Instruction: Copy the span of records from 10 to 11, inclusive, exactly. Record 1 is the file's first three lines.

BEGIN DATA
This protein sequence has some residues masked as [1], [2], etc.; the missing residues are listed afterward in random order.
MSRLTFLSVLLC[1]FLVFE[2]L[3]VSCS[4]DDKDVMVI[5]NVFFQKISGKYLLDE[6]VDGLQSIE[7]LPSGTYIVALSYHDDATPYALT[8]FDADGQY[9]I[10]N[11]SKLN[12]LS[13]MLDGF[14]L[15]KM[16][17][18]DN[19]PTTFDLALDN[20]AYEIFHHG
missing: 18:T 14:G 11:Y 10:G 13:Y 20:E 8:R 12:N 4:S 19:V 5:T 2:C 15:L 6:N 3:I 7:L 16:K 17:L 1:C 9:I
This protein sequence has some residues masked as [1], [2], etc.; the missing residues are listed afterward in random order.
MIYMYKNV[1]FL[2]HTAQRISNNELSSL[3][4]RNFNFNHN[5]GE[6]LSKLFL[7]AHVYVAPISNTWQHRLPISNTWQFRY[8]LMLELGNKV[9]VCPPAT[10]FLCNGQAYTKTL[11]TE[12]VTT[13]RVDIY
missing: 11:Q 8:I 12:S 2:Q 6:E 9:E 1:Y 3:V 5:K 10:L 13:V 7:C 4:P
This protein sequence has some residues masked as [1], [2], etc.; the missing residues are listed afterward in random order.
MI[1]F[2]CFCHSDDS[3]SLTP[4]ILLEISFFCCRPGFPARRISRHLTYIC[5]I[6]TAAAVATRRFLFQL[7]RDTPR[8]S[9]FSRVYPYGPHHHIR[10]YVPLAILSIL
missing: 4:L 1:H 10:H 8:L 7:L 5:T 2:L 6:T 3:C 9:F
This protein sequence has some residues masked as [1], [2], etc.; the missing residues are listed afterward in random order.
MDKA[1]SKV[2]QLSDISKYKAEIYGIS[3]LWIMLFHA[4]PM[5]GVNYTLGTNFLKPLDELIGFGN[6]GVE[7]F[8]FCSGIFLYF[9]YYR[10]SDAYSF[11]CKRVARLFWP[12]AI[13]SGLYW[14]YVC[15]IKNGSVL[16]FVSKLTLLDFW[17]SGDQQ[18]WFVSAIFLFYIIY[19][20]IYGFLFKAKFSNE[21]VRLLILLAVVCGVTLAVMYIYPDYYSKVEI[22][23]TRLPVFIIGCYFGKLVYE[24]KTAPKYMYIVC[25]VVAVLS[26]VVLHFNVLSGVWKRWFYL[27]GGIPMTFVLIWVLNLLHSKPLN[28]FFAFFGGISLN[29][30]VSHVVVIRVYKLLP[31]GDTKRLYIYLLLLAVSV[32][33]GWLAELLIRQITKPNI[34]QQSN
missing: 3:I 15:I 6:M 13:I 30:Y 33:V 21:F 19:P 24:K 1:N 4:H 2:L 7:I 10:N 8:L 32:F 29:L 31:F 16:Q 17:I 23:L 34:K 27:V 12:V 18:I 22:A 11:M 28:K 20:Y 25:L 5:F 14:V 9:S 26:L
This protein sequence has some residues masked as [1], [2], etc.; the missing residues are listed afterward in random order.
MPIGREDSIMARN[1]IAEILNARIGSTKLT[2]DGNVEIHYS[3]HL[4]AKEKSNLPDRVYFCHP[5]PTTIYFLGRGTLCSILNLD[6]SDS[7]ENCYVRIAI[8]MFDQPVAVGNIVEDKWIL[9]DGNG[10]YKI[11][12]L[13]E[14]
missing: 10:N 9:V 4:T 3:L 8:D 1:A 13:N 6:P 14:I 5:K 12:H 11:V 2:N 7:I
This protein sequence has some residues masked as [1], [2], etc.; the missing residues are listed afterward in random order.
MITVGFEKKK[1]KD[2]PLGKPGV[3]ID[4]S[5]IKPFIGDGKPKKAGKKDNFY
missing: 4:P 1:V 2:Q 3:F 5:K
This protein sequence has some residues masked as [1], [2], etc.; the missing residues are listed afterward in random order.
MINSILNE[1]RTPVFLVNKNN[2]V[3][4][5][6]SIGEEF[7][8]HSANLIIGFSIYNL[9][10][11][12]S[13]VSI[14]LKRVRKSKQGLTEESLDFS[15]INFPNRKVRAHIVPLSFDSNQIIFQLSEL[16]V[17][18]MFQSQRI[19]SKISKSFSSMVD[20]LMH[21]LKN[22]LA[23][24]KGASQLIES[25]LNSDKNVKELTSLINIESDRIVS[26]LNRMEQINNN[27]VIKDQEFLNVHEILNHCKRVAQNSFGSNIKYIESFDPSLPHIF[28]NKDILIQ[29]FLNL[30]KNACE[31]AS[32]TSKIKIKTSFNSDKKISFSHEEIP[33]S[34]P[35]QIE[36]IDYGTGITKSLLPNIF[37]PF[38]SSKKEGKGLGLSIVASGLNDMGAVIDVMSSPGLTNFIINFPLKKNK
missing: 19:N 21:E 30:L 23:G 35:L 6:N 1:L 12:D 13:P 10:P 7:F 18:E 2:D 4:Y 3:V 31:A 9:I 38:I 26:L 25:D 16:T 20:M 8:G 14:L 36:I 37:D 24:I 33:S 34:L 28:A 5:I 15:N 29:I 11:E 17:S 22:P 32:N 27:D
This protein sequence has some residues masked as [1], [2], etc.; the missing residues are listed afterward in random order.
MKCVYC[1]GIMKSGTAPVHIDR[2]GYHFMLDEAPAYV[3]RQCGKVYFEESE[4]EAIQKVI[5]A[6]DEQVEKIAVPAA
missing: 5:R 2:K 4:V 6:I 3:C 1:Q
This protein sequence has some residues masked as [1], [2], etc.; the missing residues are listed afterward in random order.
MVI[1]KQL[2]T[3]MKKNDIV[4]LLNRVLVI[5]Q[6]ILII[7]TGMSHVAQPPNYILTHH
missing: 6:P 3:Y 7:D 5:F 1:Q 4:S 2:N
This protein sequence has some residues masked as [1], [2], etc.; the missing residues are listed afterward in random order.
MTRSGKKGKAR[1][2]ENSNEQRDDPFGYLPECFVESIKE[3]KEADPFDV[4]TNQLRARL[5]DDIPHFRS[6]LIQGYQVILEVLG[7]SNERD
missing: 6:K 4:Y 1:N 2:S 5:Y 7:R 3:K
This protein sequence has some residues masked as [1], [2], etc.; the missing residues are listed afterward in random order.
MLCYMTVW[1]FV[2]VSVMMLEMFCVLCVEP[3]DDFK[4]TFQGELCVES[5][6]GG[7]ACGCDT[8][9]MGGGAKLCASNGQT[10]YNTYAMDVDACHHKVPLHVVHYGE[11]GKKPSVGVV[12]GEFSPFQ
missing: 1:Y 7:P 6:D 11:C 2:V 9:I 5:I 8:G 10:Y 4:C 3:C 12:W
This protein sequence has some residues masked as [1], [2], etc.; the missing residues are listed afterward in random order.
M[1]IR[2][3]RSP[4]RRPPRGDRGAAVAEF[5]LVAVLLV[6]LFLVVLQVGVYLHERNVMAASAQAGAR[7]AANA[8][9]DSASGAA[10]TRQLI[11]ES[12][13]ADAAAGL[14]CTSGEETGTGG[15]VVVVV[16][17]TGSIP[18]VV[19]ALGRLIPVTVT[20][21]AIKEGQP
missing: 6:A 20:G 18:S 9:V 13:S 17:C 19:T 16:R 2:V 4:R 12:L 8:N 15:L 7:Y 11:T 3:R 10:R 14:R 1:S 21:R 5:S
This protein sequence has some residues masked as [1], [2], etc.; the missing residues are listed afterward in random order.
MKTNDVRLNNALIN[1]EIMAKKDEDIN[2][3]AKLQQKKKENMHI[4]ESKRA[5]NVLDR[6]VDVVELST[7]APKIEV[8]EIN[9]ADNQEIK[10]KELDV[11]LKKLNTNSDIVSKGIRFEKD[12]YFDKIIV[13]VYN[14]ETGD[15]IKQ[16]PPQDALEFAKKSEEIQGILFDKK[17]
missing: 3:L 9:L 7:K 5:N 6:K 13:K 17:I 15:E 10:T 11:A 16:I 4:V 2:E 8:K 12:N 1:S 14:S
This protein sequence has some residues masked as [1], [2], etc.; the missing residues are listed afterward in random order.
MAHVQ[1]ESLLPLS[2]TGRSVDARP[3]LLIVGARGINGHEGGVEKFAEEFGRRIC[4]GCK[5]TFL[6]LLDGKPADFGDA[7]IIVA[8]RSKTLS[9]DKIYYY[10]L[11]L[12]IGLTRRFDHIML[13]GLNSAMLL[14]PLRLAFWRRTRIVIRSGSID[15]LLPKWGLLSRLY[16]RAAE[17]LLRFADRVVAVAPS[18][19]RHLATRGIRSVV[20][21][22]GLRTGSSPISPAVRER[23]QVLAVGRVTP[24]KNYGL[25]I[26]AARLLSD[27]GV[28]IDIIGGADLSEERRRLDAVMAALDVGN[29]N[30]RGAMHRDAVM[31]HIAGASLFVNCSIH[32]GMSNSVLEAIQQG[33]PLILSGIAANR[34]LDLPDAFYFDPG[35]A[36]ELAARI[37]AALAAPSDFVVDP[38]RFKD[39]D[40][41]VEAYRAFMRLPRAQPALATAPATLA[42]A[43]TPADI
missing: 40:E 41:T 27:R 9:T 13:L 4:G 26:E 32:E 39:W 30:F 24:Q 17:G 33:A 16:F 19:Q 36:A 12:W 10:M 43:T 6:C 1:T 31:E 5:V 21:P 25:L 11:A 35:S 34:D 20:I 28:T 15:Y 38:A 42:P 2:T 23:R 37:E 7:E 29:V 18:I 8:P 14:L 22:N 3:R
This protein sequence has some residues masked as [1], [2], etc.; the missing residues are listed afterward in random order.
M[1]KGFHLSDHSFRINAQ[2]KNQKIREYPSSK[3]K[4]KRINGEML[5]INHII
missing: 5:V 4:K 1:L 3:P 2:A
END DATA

This protein sequence has some residues masked as [1], [2], etc.; the missing residues are listed afterward in random order.
MTRSGKKGKAR[1][2]ENSNEQRDDPFGYLPECFVESIKE[3]KEADPFDV[4]TNQLRARL[5]DDIPHFRS[6]LIQGYQVILEVLG[7]SNERD
missing: 6:K 4:Y 1:N 2:S 5:Y 7:R 3:K
This protein sequence has some residues masked as [1], [2], etc.; the missing residues are listed afterward in random order.
MLCYMTVW[1]FV[2]VSVMMLEMFCVLCVEP[3]DDFK[4]TFQGELCVES[5][6]GG[7]ACGCDT[8][9]MGGGAKLCASNGQT[10]YNTYAMDVDACHHKVPLHVVHYGE[11]GKKPSVGVV[12]GEFSPFQ
missing: 1:Y 7:P 6:D 11:C 2:V 9:I 5:I 8:G 10:Y 4:C 3:C 12:W